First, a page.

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C++ Reference Guide

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POD (Plain Old Data) and Non–POD Objects

Last updated Jan 1, 2003.

C++ distinguishes between two types of objects: POD (plain old data) and non–POD objects. A POD object has one of the following datatypes: a built-in type, pointer, union, struct, array, or class with a trivial constructor. For example:

int n;
class C
 int j,k;
C c; // c is a POD object
struct S
 int j,k;
S s;
char *pc;
bool barr[10];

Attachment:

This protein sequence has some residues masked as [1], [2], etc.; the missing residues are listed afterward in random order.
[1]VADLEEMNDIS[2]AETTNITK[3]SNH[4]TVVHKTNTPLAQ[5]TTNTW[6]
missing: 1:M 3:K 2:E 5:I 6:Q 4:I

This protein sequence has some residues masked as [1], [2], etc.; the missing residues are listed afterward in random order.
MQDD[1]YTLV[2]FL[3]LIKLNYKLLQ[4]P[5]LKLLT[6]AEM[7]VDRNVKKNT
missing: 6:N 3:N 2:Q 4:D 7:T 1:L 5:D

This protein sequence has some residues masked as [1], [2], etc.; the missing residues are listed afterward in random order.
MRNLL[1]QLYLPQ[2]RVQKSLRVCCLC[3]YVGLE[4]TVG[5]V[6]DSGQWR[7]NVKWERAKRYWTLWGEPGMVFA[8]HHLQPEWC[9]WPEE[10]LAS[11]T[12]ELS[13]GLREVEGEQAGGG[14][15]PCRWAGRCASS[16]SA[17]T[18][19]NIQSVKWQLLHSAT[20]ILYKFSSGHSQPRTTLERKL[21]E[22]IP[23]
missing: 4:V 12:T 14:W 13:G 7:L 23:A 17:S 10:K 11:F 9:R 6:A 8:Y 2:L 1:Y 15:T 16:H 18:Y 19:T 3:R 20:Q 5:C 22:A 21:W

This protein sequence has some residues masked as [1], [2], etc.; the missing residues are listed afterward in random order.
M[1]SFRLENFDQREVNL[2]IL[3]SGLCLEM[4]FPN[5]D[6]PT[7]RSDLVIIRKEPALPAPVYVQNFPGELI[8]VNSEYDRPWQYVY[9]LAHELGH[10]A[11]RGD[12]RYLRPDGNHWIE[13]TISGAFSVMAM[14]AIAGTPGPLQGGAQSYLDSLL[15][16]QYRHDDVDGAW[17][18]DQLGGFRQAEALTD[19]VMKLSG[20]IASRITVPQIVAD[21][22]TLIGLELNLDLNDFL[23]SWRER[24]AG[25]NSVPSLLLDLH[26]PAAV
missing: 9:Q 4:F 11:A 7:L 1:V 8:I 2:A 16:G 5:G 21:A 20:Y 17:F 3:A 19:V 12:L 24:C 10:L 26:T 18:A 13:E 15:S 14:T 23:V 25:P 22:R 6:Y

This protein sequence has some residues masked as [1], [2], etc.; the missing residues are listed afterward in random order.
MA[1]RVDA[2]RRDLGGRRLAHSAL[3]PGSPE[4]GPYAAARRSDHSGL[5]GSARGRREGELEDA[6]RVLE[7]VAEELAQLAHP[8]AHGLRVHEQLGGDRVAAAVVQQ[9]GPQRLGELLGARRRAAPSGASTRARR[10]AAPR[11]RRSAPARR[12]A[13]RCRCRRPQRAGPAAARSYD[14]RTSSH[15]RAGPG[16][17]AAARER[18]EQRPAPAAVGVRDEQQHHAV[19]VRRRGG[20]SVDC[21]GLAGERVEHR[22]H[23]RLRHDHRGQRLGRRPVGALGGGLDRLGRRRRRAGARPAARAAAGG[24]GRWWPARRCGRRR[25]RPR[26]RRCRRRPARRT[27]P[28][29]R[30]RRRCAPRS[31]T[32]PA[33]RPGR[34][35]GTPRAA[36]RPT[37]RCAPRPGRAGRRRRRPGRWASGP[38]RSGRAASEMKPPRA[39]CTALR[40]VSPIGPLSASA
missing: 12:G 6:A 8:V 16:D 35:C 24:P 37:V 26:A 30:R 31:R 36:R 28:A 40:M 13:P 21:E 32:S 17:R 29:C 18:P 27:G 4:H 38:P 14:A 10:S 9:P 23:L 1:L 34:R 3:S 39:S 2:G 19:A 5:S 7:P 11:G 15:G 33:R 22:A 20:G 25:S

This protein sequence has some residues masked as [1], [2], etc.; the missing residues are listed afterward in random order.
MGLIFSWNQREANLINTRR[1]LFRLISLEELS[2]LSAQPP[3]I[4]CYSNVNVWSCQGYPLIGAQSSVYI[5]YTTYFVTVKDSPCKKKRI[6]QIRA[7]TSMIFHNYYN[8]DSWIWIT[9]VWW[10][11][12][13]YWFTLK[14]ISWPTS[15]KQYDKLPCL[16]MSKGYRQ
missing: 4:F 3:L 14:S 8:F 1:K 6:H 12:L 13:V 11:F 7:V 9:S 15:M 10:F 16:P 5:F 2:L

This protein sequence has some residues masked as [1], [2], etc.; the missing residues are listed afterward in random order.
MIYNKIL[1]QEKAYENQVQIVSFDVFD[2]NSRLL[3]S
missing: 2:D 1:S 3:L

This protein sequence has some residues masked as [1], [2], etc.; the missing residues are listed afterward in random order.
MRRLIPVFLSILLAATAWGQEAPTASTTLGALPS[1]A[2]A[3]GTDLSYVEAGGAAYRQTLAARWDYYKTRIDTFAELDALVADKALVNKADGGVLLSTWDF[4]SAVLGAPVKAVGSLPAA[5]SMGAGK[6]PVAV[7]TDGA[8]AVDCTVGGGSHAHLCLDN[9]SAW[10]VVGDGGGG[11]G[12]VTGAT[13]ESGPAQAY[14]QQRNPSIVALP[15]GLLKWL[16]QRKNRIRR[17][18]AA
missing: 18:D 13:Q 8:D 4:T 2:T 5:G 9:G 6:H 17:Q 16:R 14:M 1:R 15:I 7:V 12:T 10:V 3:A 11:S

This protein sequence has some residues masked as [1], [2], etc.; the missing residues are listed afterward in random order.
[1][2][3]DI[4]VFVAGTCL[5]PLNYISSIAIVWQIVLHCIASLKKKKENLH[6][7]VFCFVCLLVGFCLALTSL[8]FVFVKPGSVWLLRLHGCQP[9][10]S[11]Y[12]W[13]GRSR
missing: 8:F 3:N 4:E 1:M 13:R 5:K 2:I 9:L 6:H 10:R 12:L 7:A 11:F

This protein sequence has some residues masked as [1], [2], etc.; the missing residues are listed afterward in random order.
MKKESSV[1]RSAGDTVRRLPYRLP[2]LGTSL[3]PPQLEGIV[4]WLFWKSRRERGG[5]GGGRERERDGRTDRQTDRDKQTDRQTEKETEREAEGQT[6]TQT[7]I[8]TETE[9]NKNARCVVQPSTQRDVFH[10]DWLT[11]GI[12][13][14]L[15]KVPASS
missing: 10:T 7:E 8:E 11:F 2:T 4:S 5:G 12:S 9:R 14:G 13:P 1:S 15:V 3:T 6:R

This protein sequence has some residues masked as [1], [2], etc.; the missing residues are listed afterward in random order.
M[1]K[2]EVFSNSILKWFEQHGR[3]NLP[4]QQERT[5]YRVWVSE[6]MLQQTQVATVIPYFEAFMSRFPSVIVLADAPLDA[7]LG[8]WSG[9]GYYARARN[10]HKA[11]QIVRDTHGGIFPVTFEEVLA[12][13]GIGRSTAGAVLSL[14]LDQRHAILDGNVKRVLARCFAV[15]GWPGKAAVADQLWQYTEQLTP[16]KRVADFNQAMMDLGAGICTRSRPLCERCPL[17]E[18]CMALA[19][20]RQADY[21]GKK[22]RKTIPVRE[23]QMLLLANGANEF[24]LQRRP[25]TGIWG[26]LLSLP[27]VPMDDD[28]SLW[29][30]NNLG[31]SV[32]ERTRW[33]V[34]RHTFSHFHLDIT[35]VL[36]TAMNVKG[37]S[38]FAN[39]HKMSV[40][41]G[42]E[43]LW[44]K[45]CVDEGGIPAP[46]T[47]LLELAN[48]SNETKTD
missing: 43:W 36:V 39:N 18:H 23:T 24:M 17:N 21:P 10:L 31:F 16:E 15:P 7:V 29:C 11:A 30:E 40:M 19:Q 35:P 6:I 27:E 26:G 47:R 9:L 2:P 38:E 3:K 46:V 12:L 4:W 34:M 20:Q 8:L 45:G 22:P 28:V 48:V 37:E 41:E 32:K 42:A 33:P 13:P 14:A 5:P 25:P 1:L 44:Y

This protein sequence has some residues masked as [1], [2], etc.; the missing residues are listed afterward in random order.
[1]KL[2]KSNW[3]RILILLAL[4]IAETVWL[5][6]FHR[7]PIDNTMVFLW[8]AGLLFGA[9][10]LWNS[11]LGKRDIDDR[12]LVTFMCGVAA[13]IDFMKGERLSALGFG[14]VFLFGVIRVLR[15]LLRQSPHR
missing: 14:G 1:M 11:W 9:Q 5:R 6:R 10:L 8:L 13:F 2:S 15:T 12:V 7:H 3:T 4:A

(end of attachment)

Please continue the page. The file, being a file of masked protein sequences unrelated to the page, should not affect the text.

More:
Conversely, a non–POD object is one for which a nontrivial constructor exists. Note that this distinction between POD and non–POD doesn't exist in pure object-oriented languages; it's an artifact of the hybrid nature of C++. It's used to differentiate between traditional C datatypes and real C++ objects. A POD object begins its lifetime when it obtains storage with the proper alignment and size for its type, and its lifetime ends when the storage for the object is either reused or deallocated. A non–POD object begins its lifetime after its constructor has executed; its lifetime ends when its destructor has started.